One of the most difficult moments of the month was observing my English Learners come to check out books with their classes and not be able to find anything they could read at the high school level. It broke my heart to see dejection on their faces. It did not matter that I myself could not understand the words they were saying; I could just see it. Students perform better academically in literature courses when they see themselves in the materials and simply enjoy independent reading more. While I had some titles of interest for my Latinx students topically, all of them were in English. I set out to add books to my school library collection to assist my Spanish-speaking students. To purchase fiction in Spanish, I first posted a request on Donors Choose (www.donorschoose.org) for just ten novels. When the project was funded and the books arrived, I labeled each with a green S and shelved them above our fiction cases to aid new students trying to find them. After that success, I added another Donors Choose project to bring ten Spanish memoirs to West Haven High School, as all of our seniors must read a memoir.
This project garnered the attention of the Greater Bridgeport Latino Network (GBLN), a local organization working to feature Latinx success stories, encourage political activism, and support community endeavors. GBLN showcased the story on their website, and it was subsequently picked up by a local newspaper, the New Haven Register. It was my desire to inform the audience it was not just me, my school, or my district needing these materials and support from the Latinx community:
“Literacy is necessary for being a productive member of society. Volunteering time such as reading at a toddler story hour, helping at a resume writing class, or speaking on a vocation or cause are all ways to support local libraries, especially those serving predominantly Latino communities. Woychowski welcomes the donation of new or gently used books to her own library, but she also encourages readers to donate both books and time to their own local school or public libraries.” (http://gbln.net/books-in-spanish-needed-for-high-school-library/)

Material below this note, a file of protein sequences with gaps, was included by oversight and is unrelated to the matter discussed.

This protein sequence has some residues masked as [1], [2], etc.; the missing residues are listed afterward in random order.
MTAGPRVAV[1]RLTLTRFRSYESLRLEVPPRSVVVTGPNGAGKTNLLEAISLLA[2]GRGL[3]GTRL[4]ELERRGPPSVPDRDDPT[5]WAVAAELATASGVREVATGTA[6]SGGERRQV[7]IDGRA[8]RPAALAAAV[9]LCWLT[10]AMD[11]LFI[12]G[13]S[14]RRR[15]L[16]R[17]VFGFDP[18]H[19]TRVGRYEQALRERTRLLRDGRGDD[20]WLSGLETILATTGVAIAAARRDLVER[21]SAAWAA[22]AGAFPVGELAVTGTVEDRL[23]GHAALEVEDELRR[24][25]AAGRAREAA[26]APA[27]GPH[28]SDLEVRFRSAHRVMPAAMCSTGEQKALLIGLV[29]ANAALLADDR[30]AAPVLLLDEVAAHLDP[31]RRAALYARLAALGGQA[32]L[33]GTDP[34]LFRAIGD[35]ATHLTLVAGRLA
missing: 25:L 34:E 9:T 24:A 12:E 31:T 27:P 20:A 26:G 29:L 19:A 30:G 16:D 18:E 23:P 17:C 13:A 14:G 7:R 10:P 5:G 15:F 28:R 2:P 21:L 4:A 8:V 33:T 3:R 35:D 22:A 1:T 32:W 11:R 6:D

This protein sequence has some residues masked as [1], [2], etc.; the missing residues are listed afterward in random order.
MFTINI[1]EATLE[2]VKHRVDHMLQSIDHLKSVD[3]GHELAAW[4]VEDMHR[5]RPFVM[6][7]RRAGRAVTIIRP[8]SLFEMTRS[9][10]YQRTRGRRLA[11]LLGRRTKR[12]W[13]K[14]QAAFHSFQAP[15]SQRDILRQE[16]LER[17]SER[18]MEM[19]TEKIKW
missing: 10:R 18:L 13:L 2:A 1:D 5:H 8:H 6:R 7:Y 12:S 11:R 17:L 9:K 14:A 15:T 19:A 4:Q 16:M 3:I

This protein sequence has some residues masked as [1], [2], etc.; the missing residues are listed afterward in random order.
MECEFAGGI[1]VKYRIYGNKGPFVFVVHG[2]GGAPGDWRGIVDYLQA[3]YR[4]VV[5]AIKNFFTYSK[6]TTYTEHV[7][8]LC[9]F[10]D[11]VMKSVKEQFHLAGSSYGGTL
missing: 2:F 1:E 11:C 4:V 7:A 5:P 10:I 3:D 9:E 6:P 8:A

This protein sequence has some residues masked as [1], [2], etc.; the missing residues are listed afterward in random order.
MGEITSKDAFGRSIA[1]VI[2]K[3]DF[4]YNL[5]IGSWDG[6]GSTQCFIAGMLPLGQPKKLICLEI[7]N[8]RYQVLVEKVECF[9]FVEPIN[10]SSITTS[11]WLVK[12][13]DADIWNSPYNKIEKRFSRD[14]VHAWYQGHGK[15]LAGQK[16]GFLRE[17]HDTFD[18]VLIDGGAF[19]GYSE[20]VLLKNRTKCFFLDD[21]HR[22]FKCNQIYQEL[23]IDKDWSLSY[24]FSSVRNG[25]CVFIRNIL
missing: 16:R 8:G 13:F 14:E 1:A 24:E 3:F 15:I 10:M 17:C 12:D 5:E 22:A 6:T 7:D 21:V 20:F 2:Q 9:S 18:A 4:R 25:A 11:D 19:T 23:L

Sharing this story via social media has been a blessing in terms of the varied audience reached. Links to the story appeared on Facebook, Twitter, and Instagram and were shared numerous times by personal friends and professional connections. Books began appearing on my home front porch and in my school mailbox from all corners of the community, from a prominent defense attorney to a small Catholic Church to a representative of the Hispanic Nurses Association of a large local hospital. Our community’s support of literacy is invaluable, and as school librarians, we must be willing to advocate for it on behalf of our students.
Jillian Woychowski is a School Library Media Specialist at West Haven High School and is a member of the AASL/ALSC/YALSA Interdivisional Committee on School-Public Library Cooperation.